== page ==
Sharing counter-narratives AGAINST dominant ways of thinking about tech

Counter-narratives in STEM deconstruct master narratives (STEM concepts and history as taught through the lens of the dominant culture (white, western, cis male, able-bodied, etc.). Counter-narratives capture the voices and stories of groups that have been marginalized in STEM. They may highlight people, cultural knowledge, and practices that have been erased from most STEM curricula. The design of this artifact introduces teacher candidates to several STEM counter-narratives through children’s picture books. It then asks teacher candidates to connect to their cultures and develop their own narratives. 

Artifact 2 In A Nutshell

Dr. Saint-Hilaire also leveraged computational thinking to support her teacher candidates’ problem-solving and designing problem-based science tasks for their learners. 

Solving problems WITH Computational Thinking

Dr. Saint-Hilaire presented the teacher candidates with a problem to solve embedded in a short story. She modeled using computational thinking strategies to resolve it. They decomposed the elements of the problem and looked for patterns, identifying and grouping like components. They used abstraction to eliminate extraneous components and formulated questions. Finally, they worked in groups to investigate their questions and share their recommendations for addressing the problem presented in the story. 

Teaching THROUGH Creating Computational Thinking story problems

Teacher candidates were asked to develop their own problem stories based on a specific STEM topic. The faculty member then asked teacher candidates to apply the four-step computational thinking process to their own story to validate that it would work with students. Based on this attempt, teacher candidates go back and iterate on their problem story until it is suitable for classroom use. 

Dr. Saint Hilaire’s  Reflections

In the picture book activity, Dr. Saint Hilaire hoped that by exploring their own cultural practices related to a STEM topic, teacher candidates might gain first-hand experience with the idea of drawing on students’ funds of knowledge and their own. She also hoped teacher candidates would develop their own STEM counter-narratives.

By engaging her students in problem-solving with computational thinking, she aimed to provide a framework for teacher candidates to engage in metacognition and test and iterate their teaching materials.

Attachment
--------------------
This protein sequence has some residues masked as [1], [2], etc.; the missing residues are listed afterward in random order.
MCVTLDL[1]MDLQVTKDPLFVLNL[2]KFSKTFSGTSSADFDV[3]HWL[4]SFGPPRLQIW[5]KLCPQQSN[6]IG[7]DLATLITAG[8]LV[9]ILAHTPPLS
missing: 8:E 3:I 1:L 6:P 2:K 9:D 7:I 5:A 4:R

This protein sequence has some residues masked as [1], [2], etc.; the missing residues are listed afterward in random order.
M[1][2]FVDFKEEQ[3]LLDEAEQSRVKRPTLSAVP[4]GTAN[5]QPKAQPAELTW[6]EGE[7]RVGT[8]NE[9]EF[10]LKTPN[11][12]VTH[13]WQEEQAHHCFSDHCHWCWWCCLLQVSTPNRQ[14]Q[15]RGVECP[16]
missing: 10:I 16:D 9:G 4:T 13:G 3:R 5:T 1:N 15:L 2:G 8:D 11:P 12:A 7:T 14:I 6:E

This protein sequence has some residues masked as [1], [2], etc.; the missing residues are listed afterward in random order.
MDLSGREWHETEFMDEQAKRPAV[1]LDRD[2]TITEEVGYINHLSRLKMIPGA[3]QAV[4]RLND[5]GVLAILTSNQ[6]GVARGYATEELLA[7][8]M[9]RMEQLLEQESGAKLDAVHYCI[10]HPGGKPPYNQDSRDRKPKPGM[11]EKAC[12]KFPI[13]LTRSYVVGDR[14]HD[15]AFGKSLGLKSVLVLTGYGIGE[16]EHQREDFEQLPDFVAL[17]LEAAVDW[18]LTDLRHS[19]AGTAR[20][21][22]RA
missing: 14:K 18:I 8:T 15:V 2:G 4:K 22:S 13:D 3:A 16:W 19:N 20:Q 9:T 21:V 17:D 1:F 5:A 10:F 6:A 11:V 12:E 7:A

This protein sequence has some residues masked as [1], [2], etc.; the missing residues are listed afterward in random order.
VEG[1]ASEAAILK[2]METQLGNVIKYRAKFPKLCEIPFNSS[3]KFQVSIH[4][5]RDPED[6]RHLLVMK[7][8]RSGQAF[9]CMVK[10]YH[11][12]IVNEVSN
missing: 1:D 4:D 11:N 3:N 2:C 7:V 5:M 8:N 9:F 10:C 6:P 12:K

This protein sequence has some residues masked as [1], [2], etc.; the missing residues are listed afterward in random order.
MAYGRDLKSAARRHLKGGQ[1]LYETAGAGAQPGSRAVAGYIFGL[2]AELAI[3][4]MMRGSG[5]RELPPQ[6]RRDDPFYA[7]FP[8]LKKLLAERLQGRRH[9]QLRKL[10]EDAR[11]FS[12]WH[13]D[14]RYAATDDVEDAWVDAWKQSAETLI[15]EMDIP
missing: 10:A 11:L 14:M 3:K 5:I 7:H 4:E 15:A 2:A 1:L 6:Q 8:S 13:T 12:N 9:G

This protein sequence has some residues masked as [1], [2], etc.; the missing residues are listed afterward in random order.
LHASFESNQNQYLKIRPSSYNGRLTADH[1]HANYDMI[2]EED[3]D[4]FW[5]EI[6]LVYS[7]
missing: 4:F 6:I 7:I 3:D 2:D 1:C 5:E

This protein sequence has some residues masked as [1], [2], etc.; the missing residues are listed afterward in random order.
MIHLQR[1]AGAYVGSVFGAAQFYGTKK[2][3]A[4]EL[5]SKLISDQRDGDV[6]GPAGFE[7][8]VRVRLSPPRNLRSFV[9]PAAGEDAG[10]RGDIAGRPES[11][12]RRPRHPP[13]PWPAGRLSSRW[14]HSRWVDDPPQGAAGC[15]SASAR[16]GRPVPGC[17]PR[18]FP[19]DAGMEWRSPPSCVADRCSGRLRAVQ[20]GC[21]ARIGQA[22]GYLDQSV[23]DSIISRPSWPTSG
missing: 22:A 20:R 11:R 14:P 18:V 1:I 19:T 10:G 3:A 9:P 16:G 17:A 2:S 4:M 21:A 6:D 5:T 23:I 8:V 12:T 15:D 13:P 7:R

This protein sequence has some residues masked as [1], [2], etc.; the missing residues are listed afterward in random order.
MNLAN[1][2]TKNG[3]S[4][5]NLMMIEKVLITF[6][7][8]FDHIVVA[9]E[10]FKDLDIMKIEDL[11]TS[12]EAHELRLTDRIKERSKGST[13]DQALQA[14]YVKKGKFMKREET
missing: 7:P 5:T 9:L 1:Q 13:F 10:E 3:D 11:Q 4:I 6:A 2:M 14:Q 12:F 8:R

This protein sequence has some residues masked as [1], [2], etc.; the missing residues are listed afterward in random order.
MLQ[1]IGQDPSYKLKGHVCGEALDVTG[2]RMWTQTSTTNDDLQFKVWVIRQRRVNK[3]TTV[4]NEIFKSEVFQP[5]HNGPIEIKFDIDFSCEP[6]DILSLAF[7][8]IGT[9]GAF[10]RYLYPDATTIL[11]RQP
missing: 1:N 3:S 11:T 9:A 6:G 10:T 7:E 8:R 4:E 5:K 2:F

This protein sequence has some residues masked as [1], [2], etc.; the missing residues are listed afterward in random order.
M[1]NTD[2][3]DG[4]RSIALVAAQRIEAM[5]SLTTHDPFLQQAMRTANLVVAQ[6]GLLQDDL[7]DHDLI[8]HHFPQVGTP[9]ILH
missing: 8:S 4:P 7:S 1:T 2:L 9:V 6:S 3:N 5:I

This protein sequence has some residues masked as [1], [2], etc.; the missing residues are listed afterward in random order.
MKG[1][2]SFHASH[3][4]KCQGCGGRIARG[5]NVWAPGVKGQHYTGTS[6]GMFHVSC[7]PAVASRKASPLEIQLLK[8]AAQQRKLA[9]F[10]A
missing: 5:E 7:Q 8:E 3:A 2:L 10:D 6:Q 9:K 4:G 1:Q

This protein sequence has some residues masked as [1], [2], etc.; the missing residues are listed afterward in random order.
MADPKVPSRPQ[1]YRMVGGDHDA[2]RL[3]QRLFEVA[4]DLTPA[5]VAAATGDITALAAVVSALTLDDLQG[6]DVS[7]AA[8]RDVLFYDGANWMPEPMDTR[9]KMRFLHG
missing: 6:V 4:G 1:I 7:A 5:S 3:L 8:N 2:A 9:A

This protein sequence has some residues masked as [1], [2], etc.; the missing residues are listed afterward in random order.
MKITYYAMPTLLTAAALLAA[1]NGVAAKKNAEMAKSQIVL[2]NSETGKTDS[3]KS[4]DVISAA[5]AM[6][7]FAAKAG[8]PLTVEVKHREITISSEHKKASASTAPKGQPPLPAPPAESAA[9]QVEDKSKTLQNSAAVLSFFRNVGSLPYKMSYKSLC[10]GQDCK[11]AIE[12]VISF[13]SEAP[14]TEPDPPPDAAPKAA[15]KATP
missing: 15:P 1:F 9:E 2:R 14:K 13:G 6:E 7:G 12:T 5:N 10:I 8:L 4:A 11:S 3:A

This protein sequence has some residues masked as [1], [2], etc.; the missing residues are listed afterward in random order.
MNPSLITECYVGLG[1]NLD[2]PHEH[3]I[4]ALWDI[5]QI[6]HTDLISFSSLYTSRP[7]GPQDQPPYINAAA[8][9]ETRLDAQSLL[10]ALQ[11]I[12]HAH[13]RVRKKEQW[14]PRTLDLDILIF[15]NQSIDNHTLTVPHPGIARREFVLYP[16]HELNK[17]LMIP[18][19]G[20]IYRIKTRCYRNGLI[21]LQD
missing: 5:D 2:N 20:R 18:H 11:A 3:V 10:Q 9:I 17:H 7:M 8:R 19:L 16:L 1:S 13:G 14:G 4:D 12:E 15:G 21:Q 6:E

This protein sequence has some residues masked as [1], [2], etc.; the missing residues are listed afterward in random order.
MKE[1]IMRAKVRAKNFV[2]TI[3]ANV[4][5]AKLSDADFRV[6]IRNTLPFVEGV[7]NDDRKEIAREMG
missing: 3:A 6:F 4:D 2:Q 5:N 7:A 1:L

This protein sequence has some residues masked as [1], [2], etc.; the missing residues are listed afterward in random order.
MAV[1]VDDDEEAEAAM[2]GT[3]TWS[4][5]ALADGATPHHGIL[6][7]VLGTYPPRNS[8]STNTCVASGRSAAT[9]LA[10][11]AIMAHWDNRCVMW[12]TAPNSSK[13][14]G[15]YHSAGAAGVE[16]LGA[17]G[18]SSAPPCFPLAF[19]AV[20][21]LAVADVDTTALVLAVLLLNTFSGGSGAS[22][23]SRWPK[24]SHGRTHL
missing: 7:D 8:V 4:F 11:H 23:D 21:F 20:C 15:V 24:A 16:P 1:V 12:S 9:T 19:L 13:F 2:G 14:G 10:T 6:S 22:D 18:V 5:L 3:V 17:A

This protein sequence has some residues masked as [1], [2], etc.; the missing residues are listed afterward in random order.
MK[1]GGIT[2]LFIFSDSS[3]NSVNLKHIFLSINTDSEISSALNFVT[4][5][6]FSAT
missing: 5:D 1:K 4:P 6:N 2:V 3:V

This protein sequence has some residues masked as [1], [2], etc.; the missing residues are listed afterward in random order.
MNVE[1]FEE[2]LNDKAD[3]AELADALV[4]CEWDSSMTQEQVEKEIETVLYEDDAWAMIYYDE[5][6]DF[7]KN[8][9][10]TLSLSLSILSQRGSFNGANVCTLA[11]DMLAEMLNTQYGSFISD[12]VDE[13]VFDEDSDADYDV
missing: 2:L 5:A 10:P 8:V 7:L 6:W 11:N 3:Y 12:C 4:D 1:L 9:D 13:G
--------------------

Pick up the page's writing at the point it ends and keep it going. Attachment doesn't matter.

Other Directions and Next Steps

Lately, Dr. Saint Hilaire has been following other leads around computing integration. A guest lecturer visited her class and introduced her students to a way to apply CT in a “plugged” context: coding with Scratch. Scratch is a programming environment that allows users to create their own digital stories, animations, games, and other projects.  While Dr. Saint-Hilaire found herself frustrated by the tool, she watched her students engage deeply with it. 

She knew she wanted to learn more and continue to provide her students with this opportunity. For this, Dr. Saint-Hilaire signed up for CITE 2022 PD to learn to use the digital tools that had frustrated her before.

During summer Scratch workshops that Dr. Saint-Hilaire attended, something “clicked.” She attributes this to the combination of step-by-step instruction she received during workshops with the opportunity actually to build working projects during the sessions. 

“I was really frustrated because, for me, I felt overwhelmed many, many times that I couldn’t get this thing. It’s like OK, I, you know, I feel old…. But when it was done this time last summer, it was almost like teaching us all to write, like really step-by-step, very simple, very methodic. I was like, ‘Oh. Oh yeah, I can do that! This is not bad at all. I can do it.’”

Now Dr. Saint-Hilaire is more comfortable using Scratch and is also taking steps to integrate it into her teaching. She takes on the role of lead learner. She opens up to her students, letting them know that she is on her own learning journey related to computing. In this way, she models a growth mindset and fosters a classroom culture in which students choose to take risks to learn.

“I’m not coming here as the all knowing person, as an expert, and I’m willing to make myself vulnerable with them [students] and learn with them… I am showing that to them. I’m making them comfortable not knowing, thinking they are comfortable at not having the answers, getting comfortable making mistakes then readjusting. So I think that’s, that’s precious. I think that’s success.”

Next, Saint-Hilaire and her team want to study how having computational thinking and computational literacies embedded into multiple courses over time impacts pre-service teachers’ attitudes about computing and their ability to incorporate computational thinking into their own lessons. They want to continue to adjust the sequence of computational activities and concepts within their program and expand the number of courses with computational integrations by inviting more faculty into their work. 

References and Resources

An earlier version of activities 1 & 2 can be found in the following paper: 

Saint-Hilaire, L.A. (2013). Using writing and culture to teach science content to preservice teachers. Journal of College Science Teaching. 42(6), pp. 44-49.